Bless his little, scared, nervous heart.  I'd be nervous marrying me, too!  After all, we were babies- just 21 and 24 years old! We had no idea what marriage meant!  All we knew is that we were crazy about each other and never wanted to be apart.  We knew we'd be broke, but we didn't realize how hard it would be to pay the bills on love.  We knew we wanted kids way down the road, but we didn't realize that "way down the road" was God's secret code for us getting pregnant just 5 months later.  When the preacher asked us in pre-marital counseling what we'd ever do if we had a special needs child we said, "The right answer is 'love it', isn't it?"  without a thought about how freaking hard that would be!  To sum up, we had no clue what we were doing.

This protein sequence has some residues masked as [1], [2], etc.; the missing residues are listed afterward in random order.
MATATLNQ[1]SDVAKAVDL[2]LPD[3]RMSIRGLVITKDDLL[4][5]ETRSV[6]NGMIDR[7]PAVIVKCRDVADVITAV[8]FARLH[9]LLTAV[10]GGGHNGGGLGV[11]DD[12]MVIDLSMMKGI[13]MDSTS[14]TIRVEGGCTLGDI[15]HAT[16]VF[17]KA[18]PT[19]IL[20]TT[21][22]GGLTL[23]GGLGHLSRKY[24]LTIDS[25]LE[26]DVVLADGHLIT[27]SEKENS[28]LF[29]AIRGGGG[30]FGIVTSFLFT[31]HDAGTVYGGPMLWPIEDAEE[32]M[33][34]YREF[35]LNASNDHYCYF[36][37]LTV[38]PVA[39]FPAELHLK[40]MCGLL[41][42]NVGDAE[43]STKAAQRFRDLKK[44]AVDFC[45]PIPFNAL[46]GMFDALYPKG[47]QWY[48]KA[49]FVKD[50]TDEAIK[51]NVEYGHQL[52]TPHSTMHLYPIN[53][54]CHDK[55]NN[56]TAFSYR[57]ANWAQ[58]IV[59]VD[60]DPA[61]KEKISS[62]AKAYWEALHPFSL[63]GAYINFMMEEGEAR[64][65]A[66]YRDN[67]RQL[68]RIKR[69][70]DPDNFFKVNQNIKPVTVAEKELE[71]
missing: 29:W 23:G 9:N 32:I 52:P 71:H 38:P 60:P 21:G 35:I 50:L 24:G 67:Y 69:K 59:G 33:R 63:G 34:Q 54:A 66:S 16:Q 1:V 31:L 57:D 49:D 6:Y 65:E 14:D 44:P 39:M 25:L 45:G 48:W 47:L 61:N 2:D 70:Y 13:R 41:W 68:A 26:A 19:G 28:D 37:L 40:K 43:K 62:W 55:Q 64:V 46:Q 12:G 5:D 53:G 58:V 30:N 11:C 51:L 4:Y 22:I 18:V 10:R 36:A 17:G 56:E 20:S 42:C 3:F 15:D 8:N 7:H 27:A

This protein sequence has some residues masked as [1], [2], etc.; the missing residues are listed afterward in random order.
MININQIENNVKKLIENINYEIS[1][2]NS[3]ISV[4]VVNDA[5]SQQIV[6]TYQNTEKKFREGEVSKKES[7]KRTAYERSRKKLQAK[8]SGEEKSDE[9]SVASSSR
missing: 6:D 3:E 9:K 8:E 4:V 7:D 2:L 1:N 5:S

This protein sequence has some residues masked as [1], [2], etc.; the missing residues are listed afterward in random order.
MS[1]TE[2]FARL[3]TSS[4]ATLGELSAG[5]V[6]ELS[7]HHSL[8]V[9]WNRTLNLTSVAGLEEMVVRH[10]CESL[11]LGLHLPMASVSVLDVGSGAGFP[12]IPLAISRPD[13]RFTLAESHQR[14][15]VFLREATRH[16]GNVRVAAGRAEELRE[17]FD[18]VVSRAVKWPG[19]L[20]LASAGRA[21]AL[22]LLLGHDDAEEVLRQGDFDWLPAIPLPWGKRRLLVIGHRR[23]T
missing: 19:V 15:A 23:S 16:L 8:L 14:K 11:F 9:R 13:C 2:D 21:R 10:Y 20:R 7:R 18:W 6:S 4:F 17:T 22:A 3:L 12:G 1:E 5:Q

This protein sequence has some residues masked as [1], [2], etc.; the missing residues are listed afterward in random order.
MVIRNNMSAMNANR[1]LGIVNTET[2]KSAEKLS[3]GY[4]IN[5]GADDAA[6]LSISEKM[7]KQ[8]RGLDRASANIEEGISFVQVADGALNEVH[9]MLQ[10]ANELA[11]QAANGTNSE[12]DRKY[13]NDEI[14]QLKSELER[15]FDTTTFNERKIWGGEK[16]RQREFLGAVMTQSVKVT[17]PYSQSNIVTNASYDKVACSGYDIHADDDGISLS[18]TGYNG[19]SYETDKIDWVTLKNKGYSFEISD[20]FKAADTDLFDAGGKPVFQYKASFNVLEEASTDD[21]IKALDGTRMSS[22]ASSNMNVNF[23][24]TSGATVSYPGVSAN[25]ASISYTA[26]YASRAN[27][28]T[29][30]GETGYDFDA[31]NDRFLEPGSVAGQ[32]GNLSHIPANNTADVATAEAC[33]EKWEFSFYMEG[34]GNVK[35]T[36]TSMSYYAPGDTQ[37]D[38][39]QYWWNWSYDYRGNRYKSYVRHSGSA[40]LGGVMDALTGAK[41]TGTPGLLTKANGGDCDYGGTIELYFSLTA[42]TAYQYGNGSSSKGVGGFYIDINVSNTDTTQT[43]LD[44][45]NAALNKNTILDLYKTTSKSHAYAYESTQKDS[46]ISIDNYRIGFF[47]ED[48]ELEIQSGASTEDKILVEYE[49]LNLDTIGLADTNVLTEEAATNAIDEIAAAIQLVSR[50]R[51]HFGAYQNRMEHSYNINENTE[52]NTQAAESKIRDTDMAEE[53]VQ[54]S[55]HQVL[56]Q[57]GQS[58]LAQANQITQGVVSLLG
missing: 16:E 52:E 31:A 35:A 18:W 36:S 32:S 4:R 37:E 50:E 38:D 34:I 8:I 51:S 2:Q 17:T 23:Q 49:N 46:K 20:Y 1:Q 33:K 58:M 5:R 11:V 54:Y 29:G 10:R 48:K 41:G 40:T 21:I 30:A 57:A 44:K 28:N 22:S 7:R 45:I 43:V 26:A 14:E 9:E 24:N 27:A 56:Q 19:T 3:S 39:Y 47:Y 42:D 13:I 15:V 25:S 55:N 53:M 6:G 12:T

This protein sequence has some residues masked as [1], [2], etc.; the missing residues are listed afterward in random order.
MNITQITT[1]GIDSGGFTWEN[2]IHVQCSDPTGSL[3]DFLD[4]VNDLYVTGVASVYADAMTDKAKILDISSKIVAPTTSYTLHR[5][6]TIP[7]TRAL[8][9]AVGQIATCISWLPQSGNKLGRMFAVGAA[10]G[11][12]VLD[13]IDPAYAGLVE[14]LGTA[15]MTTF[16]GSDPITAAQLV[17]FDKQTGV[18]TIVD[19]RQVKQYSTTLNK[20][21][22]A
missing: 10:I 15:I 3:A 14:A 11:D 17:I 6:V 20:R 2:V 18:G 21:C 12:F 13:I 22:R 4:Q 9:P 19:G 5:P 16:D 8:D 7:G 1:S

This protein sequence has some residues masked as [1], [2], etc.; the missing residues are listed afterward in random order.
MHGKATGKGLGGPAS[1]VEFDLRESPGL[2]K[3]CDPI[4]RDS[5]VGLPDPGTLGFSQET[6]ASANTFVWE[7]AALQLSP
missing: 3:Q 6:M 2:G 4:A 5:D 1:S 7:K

We'd been dating for about a year and a half when that precious boyfriend of mine took me out to the Old Spagetti Factory for dinner.  I was wearing an entirely too short black skirt and a blue button down.  He was wearing jeans and a blue sweater.  It seemed like any other date night- except that the boy was acting weird.  I even wondered if he was mad at me because he was just so quiet that night.  After dinner, he took me on a carriage ride through downtown Louisville.  The carriage driver would not shut up, but it didn't bother me.  I thought he was just telling us cool stories about the city.  But Kamron was trying for some romance and the man's mindless chatter was not setting the mood.  He leaned up and asked the guy if he minded keeping his commentary to himself for a little bit.  It was then I began to suspect something might be up because usually Kamron is too easy going to let something like a tour guide's talking bother him.  He sat there being quiet and nervous and finally took a deep breath and got down on one knee and asked me to be his wife.  I thought that never had two people been more in love.  I could not keep my eyes (or my hands) off that boy.